As custodians of large sums of the public’s money, financial institutions have a considerable and wide impact not only on the economy but also on the prosperity of the society that the economy is intended to serve and on the environment on which we all depend.
Seeing the increasing importance and influence that banks and other businesses have had over recent decades several countries have taken policy action for responsible and sustainable financing. Sustainable and responsible investing and green financing are also rapidly becoming significant.
Fair Finance Guide International (FFGI), an international civil society network active in 11 countries, seeks to strengthen banks’ and other financial institutions’ commitment to social, environmental and human rights standards.
For this assessment, the Fair Finance Guide India coalition selected a sample of eight Indian banks (public and private). The assessment was based on 10 FFGI themes under three categories– Environment – Nature and Climate Change; Social – Labour Rights, Human Rights, Gender Equality, Financial Inclusion and Arms; Governance – Transparency and Accountability, Corruption and Tax.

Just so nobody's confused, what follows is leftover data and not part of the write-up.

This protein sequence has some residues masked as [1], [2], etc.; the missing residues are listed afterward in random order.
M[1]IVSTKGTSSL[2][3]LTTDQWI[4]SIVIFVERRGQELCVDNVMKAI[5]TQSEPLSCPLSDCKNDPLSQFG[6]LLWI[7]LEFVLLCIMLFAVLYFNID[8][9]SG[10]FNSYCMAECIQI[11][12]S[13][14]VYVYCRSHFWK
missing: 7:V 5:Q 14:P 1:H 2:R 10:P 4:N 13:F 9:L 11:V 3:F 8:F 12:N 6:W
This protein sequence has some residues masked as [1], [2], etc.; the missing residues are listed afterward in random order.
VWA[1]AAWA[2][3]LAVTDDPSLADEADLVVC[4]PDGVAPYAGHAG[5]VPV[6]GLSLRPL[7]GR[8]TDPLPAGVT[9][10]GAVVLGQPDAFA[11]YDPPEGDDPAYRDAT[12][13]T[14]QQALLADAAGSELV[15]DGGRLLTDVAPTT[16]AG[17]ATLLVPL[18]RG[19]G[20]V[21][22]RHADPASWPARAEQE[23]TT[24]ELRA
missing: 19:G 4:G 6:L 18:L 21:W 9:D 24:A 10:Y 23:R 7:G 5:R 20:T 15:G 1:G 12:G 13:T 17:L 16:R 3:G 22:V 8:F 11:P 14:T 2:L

Assessed banks have scored highest on the themes of Financial Inclusion followed by Corruption. Under the Environment category, almost all the banks scored zero in the themes Nature and Climate. Banks have scored low on some themes in the Social category especially Human Rights, Labour Rights and Arms.
Indian banks have an opportunity for promoting transparency to foster higher levels of trust and certainty amongst investors and the wider public, and for promoting wider economic stability. Banks can have a positive impact on the environment and reduce risks of climate change by screening for companies that are committed to protecting biodiversity, reducing their greenhouse gas emissions and supporting a low carbon economy. By taking decisions to support companies that support living wages and gender equality and those which respect human rights, banks can demonstrate their respect and support for business and human rights.
This assessment can serve as a baseline that enables the Indian banking sector to prepare itself for facing and addressing challenges of sustainability. It also provides an opportunity for Indian banks to assume the leader’s role in transforming the Indian banking sector to set a benchmark for sustainable, responsible and fair finance.
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